As a young aspiring trombone player, exploring the world of Gustav Mahler, I listened to his 5th Symphony at least 20 times before I understood any of it. One night, after returning from an audition in Los Angeles, I listened to his 5th Symphony on repeat all the way back to San Francisco. At about 2am, and the 3rd repeat of the symphony I was finally able to wrap my head around it. The next hour listening to that symphony was truly one of the most enjoyable moments of my life. Here are some things that I’ve learned about Mahler that you may not have known: more “10 Facts about Mahler”…
As many of you already know, the audition process for obtaining singing roles in opera, musicals and other shows can be quite challenging. Just like singing, auditioning is a skill, and it can take a few tries to get a grasp of how the process works.
Today we will be sharing singing and audition advice from Lyric Baritone and Character Tenor – Donn Bradley. Donn is a native of Santa Cruz, CA, and current resident of wherever the work is, USA. Donn is a versatile singer, with solid technique in Opera, Musical Theater, and several popular styles.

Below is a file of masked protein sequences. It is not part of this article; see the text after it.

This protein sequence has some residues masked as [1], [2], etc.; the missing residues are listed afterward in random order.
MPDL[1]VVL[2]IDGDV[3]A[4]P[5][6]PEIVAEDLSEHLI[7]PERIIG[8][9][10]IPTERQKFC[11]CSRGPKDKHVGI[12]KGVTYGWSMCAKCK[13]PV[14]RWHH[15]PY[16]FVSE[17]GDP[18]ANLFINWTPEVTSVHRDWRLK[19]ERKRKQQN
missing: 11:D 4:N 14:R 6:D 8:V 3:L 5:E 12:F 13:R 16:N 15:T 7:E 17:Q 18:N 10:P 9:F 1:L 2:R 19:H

He has performed five major roles with Townsend Opera, and narrated five major works for the Modesto Symphony Orchestra including Façade by William Walton, and performed as Bass soloist for Beethoven’s 9th Symphony with VITA Academy in Sacramento (2008).
Previous major Opera/Operetta roles include: Ko-Ko in The Mikado (2012), Major General Stanley in Pirates of Penzance (2011), Njegus in The Merry Widow (2010), Monostatos in The Magic Flute (2009), Sir Joseph Porter in HMS Pinafore(2009),Dr. Falke in Die Fledermaus (2001), Papageno in The Magic Flute (1998), The Pirate King in Pirates of Penzance (1998), and Louis in The Wandering Scholar (1997).
Hi Donn, thanks for taking the time to interview with us.
Since its introduction into symphony orchestras in the mid-19th century, the tuba has gone largely unheralded as a vital member of the brass section. Its large collection of brass tubes creates a deep rich tone.
Although it is the anchor of the orchestra’s brass section, most people know little about the instrument. Once you get to know a few facts about the history and use of the tuba you’ll find a new appreciation for the instrument, or at least you’ll be able to recite enough rare tuba facts to amaze a captive audience.